Private medical records are not really private

politics | Mar 20, 2012 | By PRI

PRI has released another short, humorous cartoon! This time, it's a Schoolhouse Rock-style starring your medical records, and showing just how much danger your privacy actually is in.

The video, available for viewing here, is only a minute and a half long. But in the snappy, humorous style that has come to define PRI's cartoons, it explains how existing laws leave your medical records very vulnerable--to everyone from from government officials to insurance companies.

“Even without a break-in,” says Steven Mosher, PRI's president, “your electronic health records are already an open book to millions of providers, employers, government agencies, insurance companies, billing firms, transcription services, pharmacy benefit managers, pharmaceutical companies, data miners, creditors and more. This is considered “routine” use, and is not covered by HIPAA (Health Insurance Portability and Accountability Act of 1996).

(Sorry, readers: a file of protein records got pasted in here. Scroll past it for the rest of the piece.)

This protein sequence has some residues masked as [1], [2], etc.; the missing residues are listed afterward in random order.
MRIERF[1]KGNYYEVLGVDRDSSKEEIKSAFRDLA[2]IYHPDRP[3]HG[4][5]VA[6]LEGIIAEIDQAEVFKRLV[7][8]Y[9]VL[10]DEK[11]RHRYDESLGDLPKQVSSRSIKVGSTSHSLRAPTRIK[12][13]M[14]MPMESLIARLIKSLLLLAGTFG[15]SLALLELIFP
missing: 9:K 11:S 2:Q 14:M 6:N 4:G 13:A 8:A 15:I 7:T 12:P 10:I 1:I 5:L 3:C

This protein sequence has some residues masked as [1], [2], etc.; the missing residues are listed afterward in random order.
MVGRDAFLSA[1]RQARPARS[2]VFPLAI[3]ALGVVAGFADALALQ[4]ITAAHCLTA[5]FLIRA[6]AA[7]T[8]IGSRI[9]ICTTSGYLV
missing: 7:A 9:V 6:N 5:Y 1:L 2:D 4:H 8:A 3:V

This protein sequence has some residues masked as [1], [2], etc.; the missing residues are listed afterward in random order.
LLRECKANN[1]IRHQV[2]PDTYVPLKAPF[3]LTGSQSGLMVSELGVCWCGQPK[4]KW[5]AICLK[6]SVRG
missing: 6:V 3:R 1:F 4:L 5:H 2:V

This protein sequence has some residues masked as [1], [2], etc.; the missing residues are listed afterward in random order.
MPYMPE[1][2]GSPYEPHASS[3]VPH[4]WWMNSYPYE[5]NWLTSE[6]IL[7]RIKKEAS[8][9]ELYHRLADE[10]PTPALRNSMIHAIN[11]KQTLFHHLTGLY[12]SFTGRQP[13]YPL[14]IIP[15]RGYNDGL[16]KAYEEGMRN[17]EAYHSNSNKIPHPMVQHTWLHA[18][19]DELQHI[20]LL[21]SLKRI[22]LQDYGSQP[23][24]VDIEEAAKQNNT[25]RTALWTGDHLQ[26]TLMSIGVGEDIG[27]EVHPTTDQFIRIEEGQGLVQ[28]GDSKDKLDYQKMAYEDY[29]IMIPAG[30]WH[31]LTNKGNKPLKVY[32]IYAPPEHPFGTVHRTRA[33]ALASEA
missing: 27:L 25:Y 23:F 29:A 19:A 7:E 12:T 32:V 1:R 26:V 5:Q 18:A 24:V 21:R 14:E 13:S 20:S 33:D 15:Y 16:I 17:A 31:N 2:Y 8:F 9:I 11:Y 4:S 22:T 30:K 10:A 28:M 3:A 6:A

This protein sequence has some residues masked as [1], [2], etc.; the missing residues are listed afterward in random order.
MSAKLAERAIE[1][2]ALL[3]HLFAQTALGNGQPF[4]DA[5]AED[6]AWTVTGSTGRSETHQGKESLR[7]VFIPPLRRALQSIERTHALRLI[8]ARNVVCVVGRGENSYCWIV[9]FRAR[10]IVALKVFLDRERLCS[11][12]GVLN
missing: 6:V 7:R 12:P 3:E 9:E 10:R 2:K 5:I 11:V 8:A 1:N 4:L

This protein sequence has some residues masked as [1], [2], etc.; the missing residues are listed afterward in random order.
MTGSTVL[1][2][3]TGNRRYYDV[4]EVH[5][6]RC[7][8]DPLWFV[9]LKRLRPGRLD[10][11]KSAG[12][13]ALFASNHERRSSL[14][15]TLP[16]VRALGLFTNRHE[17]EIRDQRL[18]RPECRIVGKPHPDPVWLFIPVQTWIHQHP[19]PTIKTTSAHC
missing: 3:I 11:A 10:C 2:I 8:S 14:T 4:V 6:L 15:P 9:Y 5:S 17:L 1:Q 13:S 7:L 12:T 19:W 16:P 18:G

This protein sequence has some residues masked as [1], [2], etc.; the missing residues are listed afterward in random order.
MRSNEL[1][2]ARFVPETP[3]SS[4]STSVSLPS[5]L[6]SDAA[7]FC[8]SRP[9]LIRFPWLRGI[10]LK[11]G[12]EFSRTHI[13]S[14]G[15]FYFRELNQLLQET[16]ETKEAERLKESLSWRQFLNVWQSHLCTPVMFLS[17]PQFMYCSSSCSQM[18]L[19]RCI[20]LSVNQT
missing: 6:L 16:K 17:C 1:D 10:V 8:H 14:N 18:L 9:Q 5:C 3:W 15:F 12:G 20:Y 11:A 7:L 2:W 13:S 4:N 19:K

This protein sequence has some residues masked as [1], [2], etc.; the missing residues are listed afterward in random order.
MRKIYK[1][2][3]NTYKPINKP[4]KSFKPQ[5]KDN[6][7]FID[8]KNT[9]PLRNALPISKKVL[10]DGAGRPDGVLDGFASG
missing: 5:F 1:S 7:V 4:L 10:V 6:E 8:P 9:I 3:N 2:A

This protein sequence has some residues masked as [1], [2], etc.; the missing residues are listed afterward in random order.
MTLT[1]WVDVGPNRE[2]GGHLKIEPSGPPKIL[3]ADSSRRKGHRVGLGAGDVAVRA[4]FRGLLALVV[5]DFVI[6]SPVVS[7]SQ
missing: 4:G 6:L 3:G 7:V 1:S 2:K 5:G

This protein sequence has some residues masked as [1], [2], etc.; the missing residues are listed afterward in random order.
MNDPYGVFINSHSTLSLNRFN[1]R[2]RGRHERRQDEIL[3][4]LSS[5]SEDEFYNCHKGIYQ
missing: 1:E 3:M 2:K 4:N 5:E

“In fact,” Mosher continues, “you probably did not know that in 2002 HHS actually amended the HIPAA “Privacy Rule” to eliminate the patient's “right of consent” altogether.”

In light of the federal government's recent push to move more and more of our medical records onto electronic databases, it is more important than ever that we keep privacy concerns in the front of our minds. If anyone can open our healthcare records, then anyone can have direct control over how that information is used. In a society where life issues are less and less respected, this is an issue of paramount importance.

“This video is supposed to just be a push in the right direction,” says Colin Mason, PRI's Director of Media and the video's co-creator. “The digitization of just about everything makes our lives significantly easier, but it brings along hefty concerns, as well. The problem is, most people don't even consider how often their privacy is being compromised. If we can use humor and smart graphics to get people thinking about these concerns, we've done our job.”

“This video, like all our others, is designed to get a discussion going,” says Joseph Powell, the video's creator and animator. “PRI believes that the solution to most privacy issues is for us to take control of our own medical records, and this is what the video recommends.”

“This issue,” continues Mason, “is so often swept under the rug by politicians and the media. We can't allow the advantages of electronic records to blind us to the dangers.”

“Our records are our identity,” he concludes. “We deserve to be able to control them.”




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